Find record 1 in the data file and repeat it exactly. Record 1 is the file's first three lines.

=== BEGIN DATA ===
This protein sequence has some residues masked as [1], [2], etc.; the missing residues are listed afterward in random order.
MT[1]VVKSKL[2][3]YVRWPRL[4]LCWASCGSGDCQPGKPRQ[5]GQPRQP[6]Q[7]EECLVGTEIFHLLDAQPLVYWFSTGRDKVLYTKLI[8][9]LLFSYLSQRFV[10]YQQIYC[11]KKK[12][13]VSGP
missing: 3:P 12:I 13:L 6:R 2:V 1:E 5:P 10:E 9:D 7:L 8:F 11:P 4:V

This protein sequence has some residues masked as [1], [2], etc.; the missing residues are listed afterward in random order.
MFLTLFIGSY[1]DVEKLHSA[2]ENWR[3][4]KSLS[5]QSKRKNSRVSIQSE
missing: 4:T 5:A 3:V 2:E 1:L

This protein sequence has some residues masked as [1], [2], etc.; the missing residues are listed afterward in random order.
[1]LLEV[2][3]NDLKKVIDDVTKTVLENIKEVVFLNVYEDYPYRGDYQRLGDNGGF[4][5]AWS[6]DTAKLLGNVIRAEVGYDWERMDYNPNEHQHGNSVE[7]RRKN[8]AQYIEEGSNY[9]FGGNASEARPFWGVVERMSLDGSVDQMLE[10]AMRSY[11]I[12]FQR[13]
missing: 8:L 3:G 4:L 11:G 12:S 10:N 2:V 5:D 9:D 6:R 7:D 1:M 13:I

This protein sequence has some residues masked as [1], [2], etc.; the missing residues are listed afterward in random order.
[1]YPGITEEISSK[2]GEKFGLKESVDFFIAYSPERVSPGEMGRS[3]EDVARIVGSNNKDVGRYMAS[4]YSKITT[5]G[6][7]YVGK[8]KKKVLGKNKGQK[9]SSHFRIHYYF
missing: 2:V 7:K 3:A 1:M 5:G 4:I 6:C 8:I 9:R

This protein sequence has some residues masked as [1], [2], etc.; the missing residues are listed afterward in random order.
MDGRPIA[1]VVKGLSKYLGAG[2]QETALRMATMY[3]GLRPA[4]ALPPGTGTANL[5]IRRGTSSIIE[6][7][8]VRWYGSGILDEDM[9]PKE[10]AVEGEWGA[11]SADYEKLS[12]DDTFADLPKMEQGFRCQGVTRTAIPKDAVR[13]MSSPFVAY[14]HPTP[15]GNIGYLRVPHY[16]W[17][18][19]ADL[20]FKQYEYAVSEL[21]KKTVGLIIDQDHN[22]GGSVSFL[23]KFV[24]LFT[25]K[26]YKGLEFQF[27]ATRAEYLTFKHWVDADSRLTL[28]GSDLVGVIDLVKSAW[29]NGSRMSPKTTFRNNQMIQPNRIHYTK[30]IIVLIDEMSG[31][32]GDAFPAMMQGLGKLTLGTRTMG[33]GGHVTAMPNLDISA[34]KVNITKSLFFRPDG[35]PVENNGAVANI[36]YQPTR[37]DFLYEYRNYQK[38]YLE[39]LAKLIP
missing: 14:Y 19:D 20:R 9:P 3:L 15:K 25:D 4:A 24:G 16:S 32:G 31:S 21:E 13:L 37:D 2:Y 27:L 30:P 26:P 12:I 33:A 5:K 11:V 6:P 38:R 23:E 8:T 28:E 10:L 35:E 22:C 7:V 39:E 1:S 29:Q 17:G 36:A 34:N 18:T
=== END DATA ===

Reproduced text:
This protein sequence has some residues masked as [1], [2], etc.; the missing residues are listed afterward in random order.
MT[1]VVKSKL[2][3]YVRWPRL[4]LCWASCGSGDCQPGKPRQ[5]GQPRQP[6]Q[7]EECLVGTEIFHLLDAQPLVYWFSTGRDKVLYTKLI[8][9]LLFSYLSQRFV[10]YQQIYC[11]KKK[12][13]VSGP
missing: 3:P 12:I 13:L 6:R 2:V 1:E 5:P 10:E 9:D 7:L 8:F 11:P 4:V